|I can hardly believe that we are going to the polls again on the 8th of this month.
It seems hardly any time at all since the last general election, followed quickly by the poll on
Britain’s membership of the EU. Is there such thing as voter fatigue?
Whatever the result of the election, it promises to leave our country more divided, less
unified, with less of a sense of having a common vision and common values.
One of the defining marks of the early Church was how it managed to bridge the divisions in
Roman society; how people who should have been enemies saw each other as brothers and
sisters in Christ. Slaves and masters were members of the Church on equal grounds.
Men and women were seen as being of equal standing and, unusually in that environment,
women as well as men exercised leadership in the churches.
Paul writes in his letter to the Galatians: “There is no longer Jew or Greek, there is no longer
slave or free, there is no longer male and female; all of you are one in Christ Jesus.”
Who we are in God’s sight is more fundamental that the things that divide us. Those who are
different to us - sometimes very different, are still our sisters and brothers.
As Christians we are praying about how we will use our vote. It is also important that we
pray for the politicians who are standing and for the parties and their supporters;
particularly for those that we disagree with. I matters that we pray for and work to bring
reconciliation after the vote.
It is easy, all too easy for us to regard those we disagree with as simply wrong.
The early Church showed that difference does not necessarily mean division. Jesus is bigger
than our divisions and His love reaches across boundaries and barriers. In an increasingly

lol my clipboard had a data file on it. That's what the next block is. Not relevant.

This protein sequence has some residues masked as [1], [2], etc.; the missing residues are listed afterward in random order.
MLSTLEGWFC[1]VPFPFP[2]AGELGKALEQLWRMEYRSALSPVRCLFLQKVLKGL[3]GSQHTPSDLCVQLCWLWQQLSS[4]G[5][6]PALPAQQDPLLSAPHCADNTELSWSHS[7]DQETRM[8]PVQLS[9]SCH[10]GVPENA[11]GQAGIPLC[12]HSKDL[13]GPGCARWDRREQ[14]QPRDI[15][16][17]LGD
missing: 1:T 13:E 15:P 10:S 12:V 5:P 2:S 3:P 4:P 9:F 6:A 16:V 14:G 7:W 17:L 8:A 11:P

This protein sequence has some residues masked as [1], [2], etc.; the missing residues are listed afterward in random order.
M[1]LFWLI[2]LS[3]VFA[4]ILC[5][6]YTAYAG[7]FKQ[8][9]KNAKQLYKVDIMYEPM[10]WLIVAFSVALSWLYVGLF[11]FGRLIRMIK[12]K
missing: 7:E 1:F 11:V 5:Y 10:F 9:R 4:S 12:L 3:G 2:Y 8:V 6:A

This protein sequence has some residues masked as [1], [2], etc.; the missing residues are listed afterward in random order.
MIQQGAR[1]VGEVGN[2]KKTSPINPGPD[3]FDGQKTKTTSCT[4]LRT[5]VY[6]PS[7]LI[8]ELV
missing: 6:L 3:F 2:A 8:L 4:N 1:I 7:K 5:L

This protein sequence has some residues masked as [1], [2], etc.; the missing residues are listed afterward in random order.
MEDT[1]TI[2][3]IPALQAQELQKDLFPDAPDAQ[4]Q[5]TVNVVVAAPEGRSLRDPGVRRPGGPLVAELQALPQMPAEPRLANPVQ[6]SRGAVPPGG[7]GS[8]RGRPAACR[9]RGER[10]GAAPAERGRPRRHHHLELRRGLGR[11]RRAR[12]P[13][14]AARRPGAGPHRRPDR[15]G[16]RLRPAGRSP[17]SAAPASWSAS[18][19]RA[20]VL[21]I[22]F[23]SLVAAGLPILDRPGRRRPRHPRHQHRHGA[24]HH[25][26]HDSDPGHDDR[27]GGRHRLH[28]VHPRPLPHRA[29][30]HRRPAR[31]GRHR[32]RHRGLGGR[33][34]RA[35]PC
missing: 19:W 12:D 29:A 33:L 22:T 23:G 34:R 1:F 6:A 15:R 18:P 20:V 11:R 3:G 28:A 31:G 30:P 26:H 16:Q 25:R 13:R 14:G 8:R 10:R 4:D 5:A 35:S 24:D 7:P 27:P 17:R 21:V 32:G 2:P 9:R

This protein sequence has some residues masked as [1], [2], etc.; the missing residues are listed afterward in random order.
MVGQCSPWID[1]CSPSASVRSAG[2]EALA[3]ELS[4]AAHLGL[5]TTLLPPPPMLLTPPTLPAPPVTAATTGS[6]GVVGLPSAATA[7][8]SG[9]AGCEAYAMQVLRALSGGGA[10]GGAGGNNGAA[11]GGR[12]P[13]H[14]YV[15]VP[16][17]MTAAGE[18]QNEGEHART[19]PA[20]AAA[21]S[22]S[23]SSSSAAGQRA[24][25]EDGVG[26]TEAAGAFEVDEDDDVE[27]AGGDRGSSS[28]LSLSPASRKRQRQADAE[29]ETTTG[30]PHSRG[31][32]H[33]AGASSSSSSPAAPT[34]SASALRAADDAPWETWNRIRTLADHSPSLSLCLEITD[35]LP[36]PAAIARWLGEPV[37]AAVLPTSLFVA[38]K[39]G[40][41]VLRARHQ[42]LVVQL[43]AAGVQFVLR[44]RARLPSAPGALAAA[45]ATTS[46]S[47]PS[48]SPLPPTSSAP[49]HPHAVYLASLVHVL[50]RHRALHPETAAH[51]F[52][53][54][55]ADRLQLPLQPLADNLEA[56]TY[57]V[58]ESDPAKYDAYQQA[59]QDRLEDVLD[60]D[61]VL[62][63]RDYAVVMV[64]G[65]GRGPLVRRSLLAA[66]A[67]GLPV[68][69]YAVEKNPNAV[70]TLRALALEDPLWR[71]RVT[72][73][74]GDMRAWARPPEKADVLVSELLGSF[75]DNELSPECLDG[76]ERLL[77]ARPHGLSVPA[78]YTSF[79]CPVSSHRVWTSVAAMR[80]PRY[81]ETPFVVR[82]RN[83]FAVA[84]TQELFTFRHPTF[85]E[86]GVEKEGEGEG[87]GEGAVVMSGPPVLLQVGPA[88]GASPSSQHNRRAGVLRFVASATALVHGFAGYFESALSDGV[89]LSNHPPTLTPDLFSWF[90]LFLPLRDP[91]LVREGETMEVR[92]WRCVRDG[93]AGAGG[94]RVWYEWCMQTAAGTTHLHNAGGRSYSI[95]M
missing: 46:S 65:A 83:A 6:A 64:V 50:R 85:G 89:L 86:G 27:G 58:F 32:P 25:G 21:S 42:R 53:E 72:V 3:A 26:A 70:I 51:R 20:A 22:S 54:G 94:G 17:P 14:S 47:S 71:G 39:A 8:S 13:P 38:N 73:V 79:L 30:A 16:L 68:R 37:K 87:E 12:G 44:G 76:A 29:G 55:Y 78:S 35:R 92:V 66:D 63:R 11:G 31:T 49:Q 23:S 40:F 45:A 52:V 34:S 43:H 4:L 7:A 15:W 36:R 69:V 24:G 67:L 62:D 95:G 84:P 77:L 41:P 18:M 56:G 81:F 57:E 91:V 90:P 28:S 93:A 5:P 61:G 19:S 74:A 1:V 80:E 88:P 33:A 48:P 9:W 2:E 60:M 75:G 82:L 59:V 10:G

divided world it is important that the Church shows a unity that embraces those who are
different, those we disagree with and declares them to be the brother or sister that
Jesus loves and died for.
May God bless you,
We are here to help people love and worship God.
We aim to be, and encourage others to become, committed and active disciples of Jesus,
who love God and worship him, who know the power of the Holy Spirit and who show
God’s love in every part of their lives.
|Prayer for the month
|Thought for the month
|Below you will find extracts from this month's Parish Magazine
First Words..., A Prayer for the Month & A Thought for the Month
|The Lord’s Prayer, Part 2
Religions in general, and Christianity in particular, are often accused of escapism; of
concentrating on heaven with its blessings while ignoring life for people in the here and now
on earth. While this may be true of some expressions of Christianity, it is certainly not true of
Jesus nor of the prayer that He gave to His disciples.
We don't pray for escape, we pray ‘Thy kingdom come’. In the New Testament the
Kingdom of God or the Kingdom of heaven is not a place or a realm; it is the rule of God, the
kingship of God.
To pray this prayer is to pray that God’s will be effective here on earth. This is at the heart of
Jesus’ life and ministry. By the mercy and forgiveness that He showed to the lost and the
broken, by the healing of bodies and minds, by the joy and the peace that He brought to the
lives of the people that he met, Jesus brought God’s kingly rule to touch our world. He made